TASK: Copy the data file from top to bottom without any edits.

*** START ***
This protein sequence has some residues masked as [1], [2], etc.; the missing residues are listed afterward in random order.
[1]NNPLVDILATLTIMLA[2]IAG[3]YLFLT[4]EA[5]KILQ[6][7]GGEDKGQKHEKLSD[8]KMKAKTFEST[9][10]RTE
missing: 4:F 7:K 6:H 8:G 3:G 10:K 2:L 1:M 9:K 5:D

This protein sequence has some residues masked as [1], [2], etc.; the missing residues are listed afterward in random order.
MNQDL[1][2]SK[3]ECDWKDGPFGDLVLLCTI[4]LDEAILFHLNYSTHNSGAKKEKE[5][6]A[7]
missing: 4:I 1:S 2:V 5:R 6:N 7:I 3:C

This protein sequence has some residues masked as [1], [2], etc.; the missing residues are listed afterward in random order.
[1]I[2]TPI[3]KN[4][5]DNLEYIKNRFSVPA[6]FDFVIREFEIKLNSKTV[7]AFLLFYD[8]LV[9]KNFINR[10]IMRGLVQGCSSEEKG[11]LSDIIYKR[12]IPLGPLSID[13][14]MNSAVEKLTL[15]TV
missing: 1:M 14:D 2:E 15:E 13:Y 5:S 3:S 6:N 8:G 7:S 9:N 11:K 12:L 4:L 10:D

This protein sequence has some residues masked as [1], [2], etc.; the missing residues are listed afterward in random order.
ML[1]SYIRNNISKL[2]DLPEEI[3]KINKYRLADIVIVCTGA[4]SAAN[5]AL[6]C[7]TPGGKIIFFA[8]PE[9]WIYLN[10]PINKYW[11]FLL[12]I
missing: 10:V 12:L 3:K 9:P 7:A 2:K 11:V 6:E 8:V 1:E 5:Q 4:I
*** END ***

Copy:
This protein sequence has some residues masked as [1], [2], etc.; the missing residues are listed afterward in random order.
[1]NNPLVDILATLTIMLA[2]IAG[3]YLFLT[4]EA[5]KILQ[6][7]GGEDKGQKHEKLSD[8]KMKAKTFEST[9][10]RTE
missing: 4:F 7:K 6:H 8:G 3:G 10:K 2:L 1:M 9:K 5:D

This protein sequence has some residues masked as [1], [2], etc.; the missing residues are listed afterward in random order.
MNQDL[1][2]SK[3]ECDWKDGPFGDLVLLCTI[4]LDEAILFHLNYSTHNSGAKKEKE[5][6]A[7]
missing: 4:I 1:S 2:V 5:R 6:N 7:I 3:C

This protein sequence has some residues masked as [1], [2], etc.; the missing residues are listed afterward in random order.
[1]I[2]TPI[3]KN[4][5]DNLEYIKNRFSVPA[6]FDFVIREFEIKLNSKTV[7]AFLLFYD[8]LV[9]KNFINR[10]IMRGLVQGCSSEEKG[11]LSDIIYKR[12]IPLGPLSID[13][14]MNSAVEKLTL[15]TV
missing: 1:M 14:D 2:E 15:E 13:Y 5:S 3:S 6:N 8:G 7:S 9:N 11:K 12:L 4:L 10:D

This protein sequence has some residues masked as [1], [2], etc.; the missing residues are listed afterward in random order.
ML[1]SYIRNNISKL[2]DLPEEI[3]KINKYRLADIVIVCTGA[4]SAAN[5]AL[6]C[7]TPGGKIIFFA[8]PE[9]WIYLN[10]PINKYW[11]FLL[12]I
missing: 10:V 12:L 3:K 9:P 7:A 2:K 11:V 6:E 8:V 1:E 5:Q 4:I